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Excerpt from Oral History Interview with S. Davis (Dave) Phillips, January 27, 1999. Interview I-0084. Southern Oral History Program Collection (#4007) See Entire Interview >>

Business-friendly attitude seems to belie political affiliations

Phillips comments briefly on his fears that his party affiliation as a Democrat would scuttle his chances of joining Governor Jim Martin's Republican administration, especially as Secretary of Commerce. But Phillips, whose party membership seems to stem from the pre-civil rights movement era, soon demonstrated that he was business-friendly enough to please Republicans who were concerned with his appointment.

Citing this Excerpt

Oral History Interview with S. Davis (Dave) Phillips, January 27, 1999. Interview I-0084. Southern Oral History Program Collection (#4007) in the Southern Oral History Program Collection, Southern Historical Collection, Wilson Library, University of North Carolina at Chapel Hill.

Full Text of the Excerpt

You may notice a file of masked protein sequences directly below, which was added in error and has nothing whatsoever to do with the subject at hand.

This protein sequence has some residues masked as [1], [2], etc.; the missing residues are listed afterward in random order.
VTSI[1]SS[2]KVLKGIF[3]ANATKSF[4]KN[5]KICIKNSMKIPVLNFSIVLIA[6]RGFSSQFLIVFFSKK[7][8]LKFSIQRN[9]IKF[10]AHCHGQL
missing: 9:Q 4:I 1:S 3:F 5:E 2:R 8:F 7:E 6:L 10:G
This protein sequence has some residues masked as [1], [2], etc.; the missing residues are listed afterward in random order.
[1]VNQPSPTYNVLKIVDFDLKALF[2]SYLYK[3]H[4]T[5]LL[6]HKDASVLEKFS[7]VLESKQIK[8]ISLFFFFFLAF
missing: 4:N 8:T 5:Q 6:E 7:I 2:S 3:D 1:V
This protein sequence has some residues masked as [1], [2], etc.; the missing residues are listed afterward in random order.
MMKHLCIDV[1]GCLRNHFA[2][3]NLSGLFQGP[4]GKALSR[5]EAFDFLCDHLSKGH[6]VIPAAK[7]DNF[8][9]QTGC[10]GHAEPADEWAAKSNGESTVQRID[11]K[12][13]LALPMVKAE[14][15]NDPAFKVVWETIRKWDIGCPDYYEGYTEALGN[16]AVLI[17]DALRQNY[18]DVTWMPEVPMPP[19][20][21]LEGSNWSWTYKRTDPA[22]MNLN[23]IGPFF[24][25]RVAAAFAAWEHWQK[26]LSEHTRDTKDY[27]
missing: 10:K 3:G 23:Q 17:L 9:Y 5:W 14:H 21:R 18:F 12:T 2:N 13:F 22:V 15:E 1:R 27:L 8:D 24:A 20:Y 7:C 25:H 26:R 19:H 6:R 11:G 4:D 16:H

JM: In my work for the Program a couple of years ago, I did a series on politics in the '60s and that spun off a series on North Carolina GOP particularly reaching back even further. One of the themes was the broad transformation away from the traditional () to the Democrat party in the South over to especially in national and statewide elections to elect a lot of Republicans in the last ten or twenty years, a broad shift in the South in that in those years. Can you talk about your sense of the parties in the South? Why for example Dave Phillips is maybe still a Democrat when as you say some people might have taken your measure and said I bet he's in the GOP? DP: My father was the Democratic mayor of High Point. I came along and just registered as Democrat back in the late '50s early '60s, I guess. Just never changed. My wife is a Republican. I've always been real open as to whom I support. It's, when Jim Martin asked me to be on DOT board. He called me up and said, 'Would you serve?' I said, 'I'd love to.' He said, 'What's your party; what's your party affiliation?' I figured well that's going to be the shortest appointment in history. I said, 'I'm a Democrat.' He said, 'We thought so. We heard a rumor that you were.' But he said, 'We're looking for a Democrat. Under law we have to have one of the opposing party.' So I served on the board and loved it. And when I was announced to be Secretary of Commerce, the board about fainted because they never knew I was a Democrat. They always thought I was one of their Republicans. So I mean I don't think it makes a whole lot of difference. I think people today, I mean the ones that are really serious about running for office, they've got to line up, but the business community I don't think it makes a whole lot of difference. A person called me yesterday and said, 'I understand that you're going to be giving to so and so but would you give to me?' I said, 'Yeah. I like you as a person and I wish you well. I admire you for having the courage to do what you're doing.'